[00:03:15] We need to do a GET to get all notes. So we'll just do that. So we'll say this'll be the post. This will be to create the notes, so request response here. And then we need a get to, Get all the notes. So if we wanted to create a note, we'll just assume whatever is on the body is what's going to be a note.
[00:03:38] We're not going to be too strict. So I'll just say, notes is whatever is on request.body. If you've never used Express before, in this case, because there's some middleware that's being used. Whatever's on the incoming request.body is whatever they post it to the server, in the body field or the data field.
[00:03:59] Or whatever libraries are gonna front end. So we direct our body and then I just need to add ID. Let's use the date, Date.now is good for ID. And then I'll just say notes.push into our database of notes like that. And then I'll just say res.json data note.
[00:04:21] So I'll send back that note. And then boom, we just created a note. Very simple there. And the next thing is I want to get all the notes. So this one's very simple. I'm going to say res.json data and just put notes. There we got all the notes, okay?
[00:04:41] So we can go try this out and see what happens. So if I go back here to http py, I could say HTTP. I could say post. And then I could say, actually what's the best way? Actually the best way, there's so many ways in JSON. I think we can do, I think this one's better for me.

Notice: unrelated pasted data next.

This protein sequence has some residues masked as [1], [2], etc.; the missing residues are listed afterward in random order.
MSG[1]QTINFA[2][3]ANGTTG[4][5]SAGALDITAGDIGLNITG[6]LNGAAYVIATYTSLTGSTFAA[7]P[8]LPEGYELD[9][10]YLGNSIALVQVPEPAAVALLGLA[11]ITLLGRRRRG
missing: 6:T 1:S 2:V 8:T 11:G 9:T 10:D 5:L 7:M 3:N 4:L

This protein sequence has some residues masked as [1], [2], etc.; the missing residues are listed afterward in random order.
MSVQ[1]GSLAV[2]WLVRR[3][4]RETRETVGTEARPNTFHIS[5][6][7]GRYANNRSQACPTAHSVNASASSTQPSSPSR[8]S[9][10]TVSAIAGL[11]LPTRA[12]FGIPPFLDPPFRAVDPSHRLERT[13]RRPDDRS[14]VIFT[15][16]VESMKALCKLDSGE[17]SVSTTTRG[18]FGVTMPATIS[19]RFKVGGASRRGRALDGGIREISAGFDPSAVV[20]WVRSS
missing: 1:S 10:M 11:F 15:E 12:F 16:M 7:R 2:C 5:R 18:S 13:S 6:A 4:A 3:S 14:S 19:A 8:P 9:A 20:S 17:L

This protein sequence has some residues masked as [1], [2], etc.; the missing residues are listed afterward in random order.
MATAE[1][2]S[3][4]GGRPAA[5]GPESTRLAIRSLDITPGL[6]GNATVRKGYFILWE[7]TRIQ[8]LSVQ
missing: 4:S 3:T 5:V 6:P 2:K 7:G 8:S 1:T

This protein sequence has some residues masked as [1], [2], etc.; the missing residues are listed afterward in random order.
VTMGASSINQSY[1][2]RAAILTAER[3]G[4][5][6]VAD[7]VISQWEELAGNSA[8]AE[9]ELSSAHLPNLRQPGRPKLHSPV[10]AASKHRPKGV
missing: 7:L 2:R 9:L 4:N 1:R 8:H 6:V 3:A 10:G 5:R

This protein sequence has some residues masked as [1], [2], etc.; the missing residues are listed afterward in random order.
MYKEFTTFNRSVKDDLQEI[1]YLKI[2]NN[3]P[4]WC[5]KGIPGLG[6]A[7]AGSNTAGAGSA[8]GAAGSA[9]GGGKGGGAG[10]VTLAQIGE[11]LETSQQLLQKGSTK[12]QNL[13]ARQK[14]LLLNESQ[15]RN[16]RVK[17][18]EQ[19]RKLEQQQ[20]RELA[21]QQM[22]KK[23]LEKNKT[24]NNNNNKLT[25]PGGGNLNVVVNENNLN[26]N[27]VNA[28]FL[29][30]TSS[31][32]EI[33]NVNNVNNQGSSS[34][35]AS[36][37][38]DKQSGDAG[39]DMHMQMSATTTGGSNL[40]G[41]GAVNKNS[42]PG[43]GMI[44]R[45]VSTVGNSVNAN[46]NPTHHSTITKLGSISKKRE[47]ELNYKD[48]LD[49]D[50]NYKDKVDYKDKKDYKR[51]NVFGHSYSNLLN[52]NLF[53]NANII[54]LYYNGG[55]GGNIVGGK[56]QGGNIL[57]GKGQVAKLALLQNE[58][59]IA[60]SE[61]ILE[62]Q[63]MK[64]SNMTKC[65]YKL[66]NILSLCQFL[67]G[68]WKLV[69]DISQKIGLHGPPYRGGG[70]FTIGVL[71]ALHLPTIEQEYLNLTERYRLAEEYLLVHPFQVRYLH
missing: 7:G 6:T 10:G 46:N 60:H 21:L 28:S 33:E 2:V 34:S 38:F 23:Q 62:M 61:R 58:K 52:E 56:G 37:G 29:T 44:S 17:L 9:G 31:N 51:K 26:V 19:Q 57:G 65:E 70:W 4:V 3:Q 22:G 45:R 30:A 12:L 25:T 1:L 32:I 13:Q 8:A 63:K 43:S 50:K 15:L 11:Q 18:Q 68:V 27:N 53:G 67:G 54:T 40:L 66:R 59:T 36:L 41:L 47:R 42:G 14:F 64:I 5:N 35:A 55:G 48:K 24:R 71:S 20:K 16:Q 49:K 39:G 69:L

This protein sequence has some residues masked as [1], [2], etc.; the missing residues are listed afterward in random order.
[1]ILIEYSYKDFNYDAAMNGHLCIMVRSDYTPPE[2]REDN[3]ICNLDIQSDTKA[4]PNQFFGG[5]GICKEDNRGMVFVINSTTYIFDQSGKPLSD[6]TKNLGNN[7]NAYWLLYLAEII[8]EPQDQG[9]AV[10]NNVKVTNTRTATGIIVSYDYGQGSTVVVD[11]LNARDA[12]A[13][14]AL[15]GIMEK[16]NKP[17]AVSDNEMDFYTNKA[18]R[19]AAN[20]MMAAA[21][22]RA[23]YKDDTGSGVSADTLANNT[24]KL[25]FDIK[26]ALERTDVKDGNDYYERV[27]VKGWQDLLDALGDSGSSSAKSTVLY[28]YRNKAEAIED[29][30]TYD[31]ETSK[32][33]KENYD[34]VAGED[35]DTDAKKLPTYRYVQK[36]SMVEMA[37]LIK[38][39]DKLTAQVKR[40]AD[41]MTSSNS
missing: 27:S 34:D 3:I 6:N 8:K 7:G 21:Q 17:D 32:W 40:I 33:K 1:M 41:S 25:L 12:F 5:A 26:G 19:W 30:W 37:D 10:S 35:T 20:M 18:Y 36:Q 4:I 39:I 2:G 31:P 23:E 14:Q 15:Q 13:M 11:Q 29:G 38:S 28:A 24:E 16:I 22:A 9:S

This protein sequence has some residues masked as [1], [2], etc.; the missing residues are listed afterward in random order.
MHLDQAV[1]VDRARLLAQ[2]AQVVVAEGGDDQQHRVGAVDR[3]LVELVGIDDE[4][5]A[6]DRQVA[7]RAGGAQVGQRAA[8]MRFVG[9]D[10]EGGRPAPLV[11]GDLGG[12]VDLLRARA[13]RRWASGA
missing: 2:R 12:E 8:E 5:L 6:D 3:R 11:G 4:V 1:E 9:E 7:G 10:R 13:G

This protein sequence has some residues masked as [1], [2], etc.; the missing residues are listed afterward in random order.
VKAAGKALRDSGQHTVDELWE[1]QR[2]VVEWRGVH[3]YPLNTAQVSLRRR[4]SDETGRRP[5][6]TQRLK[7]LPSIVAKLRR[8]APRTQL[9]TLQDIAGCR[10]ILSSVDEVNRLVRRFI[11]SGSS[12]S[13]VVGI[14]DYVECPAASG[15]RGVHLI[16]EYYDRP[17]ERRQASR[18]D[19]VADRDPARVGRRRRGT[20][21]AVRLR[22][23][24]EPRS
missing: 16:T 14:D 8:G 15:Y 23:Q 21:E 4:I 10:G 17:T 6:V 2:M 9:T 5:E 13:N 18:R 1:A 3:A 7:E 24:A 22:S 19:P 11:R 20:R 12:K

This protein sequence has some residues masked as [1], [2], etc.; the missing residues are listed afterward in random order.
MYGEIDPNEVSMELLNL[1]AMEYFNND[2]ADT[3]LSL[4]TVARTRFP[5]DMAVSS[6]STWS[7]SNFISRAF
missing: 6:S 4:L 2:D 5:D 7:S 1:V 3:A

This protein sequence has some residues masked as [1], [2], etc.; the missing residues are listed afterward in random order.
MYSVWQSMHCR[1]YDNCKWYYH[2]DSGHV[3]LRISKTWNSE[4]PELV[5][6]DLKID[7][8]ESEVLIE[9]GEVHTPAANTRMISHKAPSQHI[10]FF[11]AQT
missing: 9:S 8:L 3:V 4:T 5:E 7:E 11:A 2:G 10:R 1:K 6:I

[00:05:01] So I'll just say echo, Like this and I can add some JSON. So I'll say echo and then I'll put some, Let's see. I'll put a name on the to do or maybe or the note maybe a title. So the title, I'll say, this is the title. And then I can pipe this to http like this.
[00:05:27] If you have any other API client like insomnia, or is it insomnia, insomnia, postman, they all work, I just like to do it from the CLI. You can even use curl. I just don't know how to use curl. So I'm using HTTPy, so I'll post to 3000/api/note. And boom, we get back the note that we created.
[00:05:52] Just like that, it works very well. And then I should be able to get all notes, right? So I should be able to say, cool then just give me all the notes. And then boom, we get back an array of all the notes which is just one that I created, right?
[00:06:07] So if I create some more, Then I go back and get them all. They'll all be there. All right, very simple, super simple API. Works like magic. Pretty amazing, I love it. The next ones we want to do is we will be able to do the update, the delete, and then the get one.
[00:06:29] And that's all going to be in ID because we need an ID to update. We need an ID to delete and we need ID to get one. So, let's do the same thing. I'm gonna copy most of this, bring it over here, and then we're gonna have a patch instead of a post.